The word advent means “coming” or “beginning.” It represents a new start. And so, with the beginning of Advent each year, we may find ourselves thinking about how things will be different this year. This year the stress of the season won’t lead to arguments or unhealthy overindulgence; this Advent we will truly sense God’s presence, be mindful of what it’s about; this Advent and Christmas will be happy, peaceful, perfect.
This longing may be a holdover from childhood—or a residual feeling left from years of romantic holiday ads—but the season’s temptations to stress and excess challenge our longing. Advent invites us to wait, slow down, and stay awake to look for the coming of Christ, to open ourselves to receive this perfect gift. The culture around us crams our bodies and senses so full that there’s little room left for the holy family to dwell—no room in our calendars, no room in our minds, no room in our budgets, no room in our bodies. How often do you suppose we metaphorically turn Mary and Joseph away because there’s “no room” in us for them to give birth to the Christ?
A flight attendant once misspoke in giving the standard directions for deplaning saying, “Be careful as you open the overhead bins, as your longings may have shifted during the flight.” Journeys do tend to shift things, and the journey we begin today invites us to shift our longings away from anything that distracts us from what matters most of all. We are invited to be alert instead to the surprising inbreakings of hope, of gentleness, of peace—even in the midst of stress, failure, and struggle. The journey we begin today calls us to direct our longings toward God and the promises for transformation that we receive in Jesus Christ.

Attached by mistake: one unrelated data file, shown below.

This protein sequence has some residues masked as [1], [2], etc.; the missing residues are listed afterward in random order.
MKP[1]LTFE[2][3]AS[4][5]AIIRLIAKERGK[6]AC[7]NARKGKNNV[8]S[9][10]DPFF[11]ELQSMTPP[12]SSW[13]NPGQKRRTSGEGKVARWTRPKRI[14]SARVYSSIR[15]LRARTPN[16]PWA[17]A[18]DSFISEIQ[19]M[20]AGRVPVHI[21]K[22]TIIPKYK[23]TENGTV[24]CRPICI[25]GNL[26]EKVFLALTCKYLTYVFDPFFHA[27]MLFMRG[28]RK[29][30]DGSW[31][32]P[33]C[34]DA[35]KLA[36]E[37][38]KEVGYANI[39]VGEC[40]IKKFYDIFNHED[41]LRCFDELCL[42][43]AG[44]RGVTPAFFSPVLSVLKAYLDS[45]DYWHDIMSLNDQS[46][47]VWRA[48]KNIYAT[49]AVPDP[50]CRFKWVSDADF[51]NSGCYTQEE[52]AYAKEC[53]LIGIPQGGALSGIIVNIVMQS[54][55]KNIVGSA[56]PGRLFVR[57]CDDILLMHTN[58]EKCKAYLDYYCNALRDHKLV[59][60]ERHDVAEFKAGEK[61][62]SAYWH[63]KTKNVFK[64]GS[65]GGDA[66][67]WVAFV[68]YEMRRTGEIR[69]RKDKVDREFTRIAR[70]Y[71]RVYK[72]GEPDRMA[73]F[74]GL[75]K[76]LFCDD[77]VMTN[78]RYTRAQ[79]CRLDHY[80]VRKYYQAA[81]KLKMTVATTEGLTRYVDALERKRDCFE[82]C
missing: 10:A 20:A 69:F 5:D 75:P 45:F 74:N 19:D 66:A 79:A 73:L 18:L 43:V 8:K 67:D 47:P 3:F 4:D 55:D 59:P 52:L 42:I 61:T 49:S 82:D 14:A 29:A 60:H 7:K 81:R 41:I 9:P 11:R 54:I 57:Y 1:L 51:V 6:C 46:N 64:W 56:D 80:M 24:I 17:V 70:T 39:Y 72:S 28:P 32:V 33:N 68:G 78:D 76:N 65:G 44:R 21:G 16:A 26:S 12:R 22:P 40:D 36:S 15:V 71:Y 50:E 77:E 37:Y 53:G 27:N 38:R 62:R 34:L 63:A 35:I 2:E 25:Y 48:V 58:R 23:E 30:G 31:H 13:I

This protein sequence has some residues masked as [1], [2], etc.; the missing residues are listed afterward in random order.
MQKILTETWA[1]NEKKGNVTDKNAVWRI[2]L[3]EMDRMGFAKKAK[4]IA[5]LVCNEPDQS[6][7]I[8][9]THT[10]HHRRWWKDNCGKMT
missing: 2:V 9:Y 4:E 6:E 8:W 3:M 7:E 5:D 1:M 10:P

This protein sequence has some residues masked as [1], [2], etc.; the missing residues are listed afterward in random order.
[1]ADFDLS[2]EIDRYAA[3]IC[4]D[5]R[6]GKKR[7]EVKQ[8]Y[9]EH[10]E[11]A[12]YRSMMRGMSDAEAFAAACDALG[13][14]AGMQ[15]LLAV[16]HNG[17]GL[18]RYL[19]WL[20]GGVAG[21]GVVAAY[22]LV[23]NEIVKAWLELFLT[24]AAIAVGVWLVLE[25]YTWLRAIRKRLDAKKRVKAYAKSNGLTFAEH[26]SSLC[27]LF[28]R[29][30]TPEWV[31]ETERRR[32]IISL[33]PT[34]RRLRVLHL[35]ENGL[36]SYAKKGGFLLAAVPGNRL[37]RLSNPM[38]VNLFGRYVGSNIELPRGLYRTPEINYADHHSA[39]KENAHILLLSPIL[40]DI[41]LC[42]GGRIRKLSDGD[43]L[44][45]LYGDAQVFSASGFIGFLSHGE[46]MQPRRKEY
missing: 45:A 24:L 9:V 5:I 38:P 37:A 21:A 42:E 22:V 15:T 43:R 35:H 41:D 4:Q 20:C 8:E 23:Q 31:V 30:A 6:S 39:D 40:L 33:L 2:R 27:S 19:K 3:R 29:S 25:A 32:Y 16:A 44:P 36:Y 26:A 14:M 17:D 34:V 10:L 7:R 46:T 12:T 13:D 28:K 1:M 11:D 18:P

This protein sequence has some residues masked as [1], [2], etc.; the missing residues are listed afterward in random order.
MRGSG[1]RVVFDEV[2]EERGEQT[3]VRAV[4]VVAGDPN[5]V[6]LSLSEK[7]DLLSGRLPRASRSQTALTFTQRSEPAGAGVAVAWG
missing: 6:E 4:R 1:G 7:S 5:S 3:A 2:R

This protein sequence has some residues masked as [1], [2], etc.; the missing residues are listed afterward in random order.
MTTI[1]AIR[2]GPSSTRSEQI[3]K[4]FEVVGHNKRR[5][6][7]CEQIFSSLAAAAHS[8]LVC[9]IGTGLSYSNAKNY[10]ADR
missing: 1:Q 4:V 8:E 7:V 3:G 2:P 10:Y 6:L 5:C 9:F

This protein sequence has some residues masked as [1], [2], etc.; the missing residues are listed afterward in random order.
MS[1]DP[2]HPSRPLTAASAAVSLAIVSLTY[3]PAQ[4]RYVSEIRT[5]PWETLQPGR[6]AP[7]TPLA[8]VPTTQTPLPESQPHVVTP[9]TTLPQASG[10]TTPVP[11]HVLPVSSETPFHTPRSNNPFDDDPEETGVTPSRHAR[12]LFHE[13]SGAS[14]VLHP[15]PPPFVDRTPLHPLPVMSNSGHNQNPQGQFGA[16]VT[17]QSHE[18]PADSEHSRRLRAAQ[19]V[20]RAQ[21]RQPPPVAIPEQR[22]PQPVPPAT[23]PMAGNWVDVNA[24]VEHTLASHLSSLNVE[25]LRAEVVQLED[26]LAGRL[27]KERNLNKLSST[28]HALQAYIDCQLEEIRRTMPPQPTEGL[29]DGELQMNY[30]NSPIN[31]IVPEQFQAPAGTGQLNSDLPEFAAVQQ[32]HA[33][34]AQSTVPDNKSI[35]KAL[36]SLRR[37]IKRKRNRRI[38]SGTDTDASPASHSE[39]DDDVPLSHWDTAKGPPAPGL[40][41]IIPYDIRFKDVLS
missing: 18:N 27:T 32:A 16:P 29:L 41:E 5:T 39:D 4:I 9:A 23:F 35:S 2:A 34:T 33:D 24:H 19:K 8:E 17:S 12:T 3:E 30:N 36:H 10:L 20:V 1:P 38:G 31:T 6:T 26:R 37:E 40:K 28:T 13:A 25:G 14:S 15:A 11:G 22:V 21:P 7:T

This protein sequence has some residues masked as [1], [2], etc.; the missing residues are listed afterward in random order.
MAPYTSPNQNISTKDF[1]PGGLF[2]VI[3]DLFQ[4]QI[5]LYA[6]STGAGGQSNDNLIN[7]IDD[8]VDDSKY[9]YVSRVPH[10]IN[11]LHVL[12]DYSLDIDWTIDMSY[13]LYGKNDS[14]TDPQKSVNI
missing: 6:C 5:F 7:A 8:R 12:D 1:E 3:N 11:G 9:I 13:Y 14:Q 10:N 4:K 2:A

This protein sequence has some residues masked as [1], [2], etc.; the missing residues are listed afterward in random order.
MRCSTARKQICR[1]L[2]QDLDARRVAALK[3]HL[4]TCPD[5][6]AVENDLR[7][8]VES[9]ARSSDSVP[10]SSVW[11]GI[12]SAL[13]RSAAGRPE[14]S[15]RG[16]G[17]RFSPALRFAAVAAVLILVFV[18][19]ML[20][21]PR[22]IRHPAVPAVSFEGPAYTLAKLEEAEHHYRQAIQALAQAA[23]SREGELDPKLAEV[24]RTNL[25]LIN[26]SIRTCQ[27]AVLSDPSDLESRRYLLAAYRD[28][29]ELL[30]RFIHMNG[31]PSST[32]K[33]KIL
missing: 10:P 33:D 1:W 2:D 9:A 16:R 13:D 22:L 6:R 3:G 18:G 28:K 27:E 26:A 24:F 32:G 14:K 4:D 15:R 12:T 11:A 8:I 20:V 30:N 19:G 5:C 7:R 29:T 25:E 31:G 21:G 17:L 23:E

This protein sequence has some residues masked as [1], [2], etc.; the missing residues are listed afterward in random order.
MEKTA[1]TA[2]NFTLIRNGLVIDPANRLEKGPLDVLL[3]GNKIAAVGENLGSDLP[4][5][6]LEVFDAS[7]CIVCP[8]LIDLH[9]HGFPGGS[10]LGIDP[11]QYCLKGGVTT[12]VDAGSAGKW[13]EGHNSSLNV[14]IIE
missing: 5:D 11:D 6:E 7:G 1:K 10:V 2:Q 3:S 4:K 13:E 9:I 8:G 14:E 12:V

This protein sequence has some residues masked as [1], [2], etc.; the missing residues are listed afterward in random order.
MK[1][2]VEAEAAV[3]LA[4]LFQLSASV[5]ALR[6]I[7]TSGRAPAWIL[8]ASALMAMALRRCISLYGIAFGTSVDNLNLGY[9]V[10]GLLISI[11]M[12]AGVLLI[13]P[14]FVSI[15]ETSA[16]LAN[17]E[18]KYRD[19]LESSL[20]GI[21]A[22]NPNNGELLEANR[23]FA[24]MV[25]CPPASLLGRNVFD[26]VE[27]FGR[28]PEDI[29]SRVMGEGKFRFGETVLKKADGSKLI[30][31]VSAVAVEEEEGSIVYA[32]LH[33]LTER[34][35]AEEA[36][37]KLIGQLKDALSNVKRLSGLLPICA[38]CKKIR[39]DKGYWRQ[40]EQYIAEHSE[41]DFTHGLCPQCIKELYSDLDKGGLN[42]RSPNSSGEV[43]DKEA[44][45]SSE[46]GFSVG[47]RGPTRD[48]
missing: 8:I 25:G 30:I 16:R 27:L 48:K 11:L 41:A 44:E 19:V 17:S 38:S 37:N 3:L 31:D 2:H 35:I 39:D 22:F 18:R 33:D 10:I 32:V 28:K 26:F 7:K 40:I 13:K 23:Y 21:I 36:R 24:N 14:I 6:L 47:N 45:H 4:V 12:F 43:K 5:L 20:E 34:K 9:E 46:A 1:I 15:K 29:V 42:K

Surprising God, slow me down and open me up to receive the peace that is your love for me in Christ Jesus. Amen.

Pray the Scriptures Using Audio Lectio
Read Mark 13:24-37

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Lectionary Week
November 27–December 3, 2017
Scripture Overview

Advent begins not on a note of joy but of despair. Humankind has realized that people cannot save themselves; apart from God’s intervention, we are totally lost. The prayer of Advent is that Christ will soon come again to rule over God’s creation. The passages from Isaiah 64 and Psalm 80 express the longing of faithful people for God to break into their isolation and to shatter the gridlock of human sin. The New Testament texts anticipate with both awe and thanksgiving the coming of “the day of our Lord Jesus Christ.”

Questions and Suggestions for Reflection

• Read Isaiah 64:1-9. When have you found yourself in a disorienting setting? What was your cry to God? What response to your lament did you seek?
• Read Psalm 80:1-7, 17-19. What in you needs the restoration that only God can give?
• Read 1 Corinthians 1:3-9. How might you become a means of reconciliation in your family, your work setting, your city?
• Read Mark 13:24-37. What especially do you long for this Advent-Christmas? How can you participate in the transforming love of Christ to manifest a reconciling spirit?

Respond by posting a prayer.

This season, Whitney R. Simpson has given us the gift we must open: a clear, accessible invitation to connect with the divine spark that is within us. This is the best present: being present for Jesus’ birth, God made human.”

Learn more about our newest Advent resource, Fully Human, Fully Divine here.